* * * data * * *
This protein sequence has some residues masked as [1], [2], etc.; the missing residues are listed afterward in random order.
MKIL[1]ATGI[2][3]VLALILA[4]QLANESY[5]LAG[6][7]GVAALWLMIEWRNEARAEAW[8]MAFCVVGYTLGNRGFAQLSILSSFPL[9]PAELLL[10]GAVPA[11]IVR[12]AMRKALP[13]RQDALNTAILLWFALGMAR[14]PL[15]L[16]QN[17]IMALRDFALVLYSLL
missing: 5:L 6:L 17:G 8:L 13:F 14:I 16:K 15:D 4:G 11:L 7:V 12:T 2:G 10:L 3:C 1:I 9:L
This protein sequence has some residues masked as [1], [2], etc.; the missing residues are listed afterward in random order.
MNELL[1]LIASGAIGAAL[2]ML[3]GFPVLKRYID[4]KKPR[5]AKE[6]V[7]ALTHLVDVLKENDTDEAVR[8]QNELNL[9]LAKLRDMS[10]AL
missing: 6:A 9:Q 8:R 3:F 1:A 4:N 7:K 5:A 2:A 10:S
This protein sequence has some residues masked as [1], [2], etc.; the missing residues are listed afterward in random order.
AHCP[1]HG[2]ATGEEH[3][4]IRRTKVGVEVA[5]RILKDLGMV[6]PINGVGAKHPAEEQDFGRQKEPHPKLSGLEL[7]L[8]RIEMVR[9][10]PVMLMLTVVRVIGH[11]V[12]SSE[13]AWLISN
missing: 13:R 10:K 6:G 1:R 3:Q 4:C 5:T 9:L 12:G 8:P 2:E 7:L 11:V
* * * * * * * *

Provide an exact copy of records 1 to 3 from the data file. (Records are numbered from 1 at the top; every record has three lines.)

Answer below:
This protein sequence has some residues masked as [1], [2], etc.; the missing residues are listed afterward in random order.
MKIL[1]ATGI[2][3]VLALILA[4]QLANESY[5]LAG[6][7]GVAALWLMIEWRNEARAEAW[8]MAFCVVGYTLGNRGFAQLSILSSFPL[9]PAELLL[10]GAVPA[11]IVR[12]AMRKALP[13]RQDALNTAILLWFALGMAR[14]PL[15]L[16]QN[17]IMALRDFALVLYSLL
missing: 5:L 6:L 17:G 8:L 13:F 14:I 16:K 15:D 4:G 11:L 7:V 12:T 2:G 10:L 3:C 1:I 9:L
This protein sequence has some residues masked as [1], [2], etc.; the missing residues are listed afterward in random order.
MNELL[1]LIASGAIGAAL[2]ML[3]GFPVLKRYID[4]KKPR[5]AKE[6]V[7]ALTHLVDVLKENDTDEAVR[8]QNELNL[9]LAKLRDMS[10]AL
missing: 6:A 9:Q 8:R 3:F 1:A 4:N 7:K 5:A 2:A 10:S
This protein sequence has some residues masked as [1], [2], etc.; the missing residues are listed afterward in random order.
AHCP[1]HG[2]ATGEEH[3][4]IRRTKVGVEVA[5]RILKDLGMV[6]PINGVGAKHPAEEQDFGRQKEPHPKLSGLEL[7]L[8]RIEMVR[9][10]PVMLMLTVVRVIGH[11]V[12]SSE[13]AWLISN
missing: 13:R 10:K 6:G 1:R 3:Q 4:C 5:T 9:L 12:G 8:P 2:E 7:L 11:V